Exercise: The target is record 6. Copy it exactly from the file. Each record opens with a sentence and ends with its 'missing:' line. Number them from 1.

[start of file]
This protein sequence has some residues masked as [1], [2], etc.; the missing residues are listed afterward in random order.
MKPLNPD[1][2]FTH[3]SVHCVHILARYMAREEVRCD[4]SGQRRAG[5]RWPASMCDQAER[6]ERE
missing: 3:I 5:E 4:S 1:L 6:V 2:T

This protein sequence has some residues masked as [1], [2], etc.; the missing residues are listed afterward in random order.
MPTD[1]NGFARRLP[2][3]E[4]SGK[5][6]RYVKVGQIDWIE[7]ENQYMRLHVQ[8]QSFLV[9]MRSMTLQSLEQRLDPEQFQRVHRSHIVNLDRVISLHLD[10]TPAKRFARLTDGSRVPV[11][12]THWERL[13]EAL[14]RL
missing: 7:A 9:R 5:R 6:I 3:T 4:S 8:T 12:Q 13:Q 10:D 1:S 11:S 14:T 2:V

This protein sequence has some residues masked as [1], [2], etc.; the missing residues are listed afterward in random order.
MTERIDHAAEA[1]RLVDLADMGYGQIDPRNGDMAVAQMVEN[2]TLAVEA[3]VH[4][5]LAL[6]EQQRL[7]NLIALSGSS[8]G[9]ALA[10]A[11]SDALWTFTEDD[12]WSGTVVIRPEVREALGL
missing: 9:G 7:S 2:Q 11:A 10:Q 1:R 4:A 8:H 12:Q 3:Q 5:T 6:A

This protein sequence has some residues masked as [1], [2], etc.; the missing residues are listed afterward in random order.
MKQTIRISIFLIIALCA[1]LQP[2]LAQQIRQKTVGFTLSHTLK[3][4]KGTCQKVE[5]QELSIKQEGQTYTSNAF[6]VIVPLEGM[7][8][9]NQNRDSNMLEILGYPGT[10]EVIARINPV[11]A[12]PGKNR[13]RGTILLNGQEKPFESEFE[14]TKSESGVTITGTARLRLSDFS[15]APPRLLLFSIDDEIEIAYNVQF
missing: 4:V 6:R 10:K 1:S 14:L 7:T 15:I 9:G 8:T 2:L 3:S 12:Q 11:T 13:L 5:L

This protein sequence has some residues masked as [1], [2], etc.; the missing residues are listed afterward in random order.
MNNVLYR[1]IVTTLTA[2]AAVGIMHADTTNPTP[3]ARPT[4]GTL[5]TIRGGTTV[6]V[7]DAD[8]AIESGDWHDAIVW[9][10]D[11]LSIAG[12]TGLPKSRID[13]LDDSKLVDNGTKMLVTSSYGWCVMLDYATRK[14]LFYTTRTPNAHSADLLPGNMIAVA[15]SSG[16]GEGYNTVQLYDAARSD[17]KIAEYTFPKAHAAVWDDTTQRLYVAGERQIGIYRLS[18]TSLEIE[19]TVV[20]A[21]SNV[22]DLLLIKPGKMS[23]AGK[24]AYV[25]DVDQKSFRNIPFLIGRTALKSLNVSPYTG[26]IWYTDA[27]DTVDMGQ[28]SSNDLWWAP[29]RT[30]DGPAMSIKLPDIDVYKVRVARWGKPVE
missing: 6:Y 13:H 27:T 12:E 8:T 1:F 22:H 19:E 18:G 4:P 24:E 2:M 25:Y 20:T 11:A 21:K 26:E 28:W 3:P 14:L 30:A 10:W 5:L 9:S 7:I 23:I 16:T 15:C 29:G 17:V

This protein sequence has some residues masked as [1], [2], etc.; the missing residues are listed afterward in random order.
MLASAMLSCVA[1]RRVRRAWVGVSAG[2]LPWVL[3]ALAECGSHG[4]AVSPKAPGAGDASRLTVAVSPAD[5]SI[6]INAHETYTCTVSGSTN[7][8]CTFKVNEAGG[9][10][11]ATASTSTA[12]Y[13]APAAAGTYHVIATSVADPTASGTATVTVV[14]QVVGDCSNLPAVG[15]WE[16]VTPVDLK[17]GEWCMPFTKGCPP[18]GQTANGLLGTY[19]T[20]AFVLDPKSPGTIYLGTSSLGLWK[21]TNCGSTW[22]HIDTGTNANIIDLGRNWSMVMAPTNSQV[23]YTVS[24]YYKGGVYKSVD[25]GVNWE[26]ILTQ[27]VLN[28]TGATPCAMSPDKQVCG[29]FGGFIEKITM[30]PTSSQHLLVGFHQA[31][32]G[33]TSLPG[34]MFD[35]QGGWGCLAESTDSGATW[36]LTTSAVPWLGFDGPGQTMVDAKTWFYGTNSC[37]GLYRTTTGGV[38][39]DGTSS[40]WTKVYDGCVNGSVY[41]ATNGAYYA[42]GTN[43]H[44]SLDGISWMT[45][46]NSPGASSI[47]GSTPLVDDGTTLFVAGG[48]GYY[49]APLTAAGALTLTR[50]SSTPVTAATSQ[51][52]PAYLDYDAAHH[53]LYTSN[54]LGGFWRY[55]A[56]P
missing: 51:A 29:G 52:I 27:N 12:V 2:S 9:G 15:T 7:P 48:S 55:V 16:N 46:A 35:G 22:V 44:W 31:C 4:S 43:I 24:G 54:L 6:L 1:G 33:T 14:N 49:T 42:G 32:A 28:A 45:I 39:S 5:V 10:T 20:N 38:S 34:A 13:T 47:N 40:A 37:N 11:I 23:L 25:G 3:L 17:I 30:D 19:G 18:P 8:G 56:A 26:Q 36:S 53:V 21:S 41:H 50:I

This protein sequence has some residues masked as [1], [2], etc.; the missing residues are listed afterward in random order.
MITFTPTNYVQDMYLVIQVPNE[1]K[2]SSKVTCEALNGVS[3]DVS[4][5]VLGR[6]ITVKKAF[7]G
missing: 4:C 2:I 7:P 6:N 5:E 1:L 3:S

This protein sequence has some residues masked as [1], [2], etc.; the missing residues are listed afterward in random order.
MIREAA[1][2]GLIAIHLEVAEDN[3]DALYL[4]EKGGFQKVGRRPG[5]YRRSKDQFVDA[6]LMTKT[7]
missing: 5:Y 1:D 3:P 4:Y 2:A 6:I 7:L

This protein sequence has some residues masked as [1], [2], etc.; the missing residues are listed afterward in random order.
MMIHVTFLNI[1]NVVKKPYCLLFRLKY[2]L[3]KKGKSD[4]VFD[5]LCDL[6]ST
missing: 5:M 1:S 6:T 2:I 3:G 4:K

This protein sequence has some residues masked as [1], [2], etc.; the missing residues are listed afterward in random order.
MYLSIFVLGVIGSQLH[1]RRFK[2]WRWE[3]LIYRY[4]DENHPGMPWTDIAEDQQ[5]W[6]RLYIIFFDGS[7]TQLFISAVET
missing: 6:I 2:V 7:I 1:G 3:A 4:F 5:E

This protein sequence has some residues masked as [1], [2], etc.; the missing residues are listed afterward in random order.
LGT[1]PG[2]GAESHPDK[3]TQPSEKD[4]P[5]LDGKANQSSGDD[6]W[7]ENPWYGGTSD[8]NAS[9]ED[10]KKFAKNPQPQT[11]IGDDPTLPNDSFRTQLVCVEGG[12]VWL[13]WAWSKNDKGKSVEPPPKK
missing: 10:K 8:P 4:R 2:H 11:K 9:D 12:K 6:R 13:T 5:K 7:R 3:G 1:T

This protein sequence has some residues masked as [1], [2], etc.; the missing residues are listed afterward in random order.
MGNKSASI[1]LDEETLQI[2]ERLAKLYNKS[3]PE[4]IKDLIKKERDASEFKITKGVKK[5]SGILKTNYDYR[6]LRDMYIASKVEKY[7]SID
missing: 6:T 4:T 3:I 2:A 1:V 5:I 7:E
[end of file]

This protein sequence has some residues masked as [1], [2], etc.; the missing residues are listed afterward in random order.
MLASAMLSCVA[1]RRVRRAWVGVSAG[2]LPWVL[3]ALAECGSHG[4]AVSPKAPGAGDASRLTVAVSPAD[5]SI[6]INAHETYTCTVSGSTN[7][8]CTFKVNEAGG[9][10][11]ATASTSTA[12]Y[13]APAAAGTYHVIATSVADPTASGTATVTVV[14]QVVGDCSNLPAVG[15]WE[16]VTPVDLK[17]GEWCMPFTKGCPP[18]GQTANGLLGTY[19]T[20]AFVLDPKSPGTIYLGTSSLGLWK[21]TNCGSTW[22]HIDTGTNANIIDLGRNWSMVMAPTNSQV[23]YTVS[24]YYKGGVYKSVD[25]GVNWE[26]ILTQ[27]VLN[28]TGATPCAMSPDKQVCG[29]FGGFIEKITM[30]PTSSQHLLVGFHQA[31][32]G[33]TSLPG[34]MFD[35]QGGWGCLAESTDSGATW[36]LTTSAVPWLGFDGPGQTMVDAKTWFYGTNSC[37]GLYRTTTGGV[38][39]DGTSS[40]WTKVYDGCVNGSVY[41]ATNGAYYA[42]GTN[43]H[44]SLDGISWMT[45][46]NSPGASSI[47]GSTPLVDDGTTLFVAGG[48]GYY[49]APLTAAGALTLTR[50]SSTPVTAATSQ[51][52]PAYLDYDAAHH[53]LYTSN[54]LGGFWRY[55]A[56]P
missing: 51:A 29:G 52:I 27:N 12:V 2:S 9:G 15:T 7:P 48:S 55:V 16:N 46:A 35:G 22:V 44:W 31:C 4:S 43:I 24:G 54:L 6:L 1:G 33:T 14:N 49:T 42:G 32:A 28:A 45:I 39:S 5:V 10:T 20:N 38:S 34:A 13:T 47:N 40:A 37:N 11:I 23:L 25:G 3:L 17:I 30:D 19:G 18:P 8:G 56:A 26:Q 36:S 53:V 21:S 41:H 50:I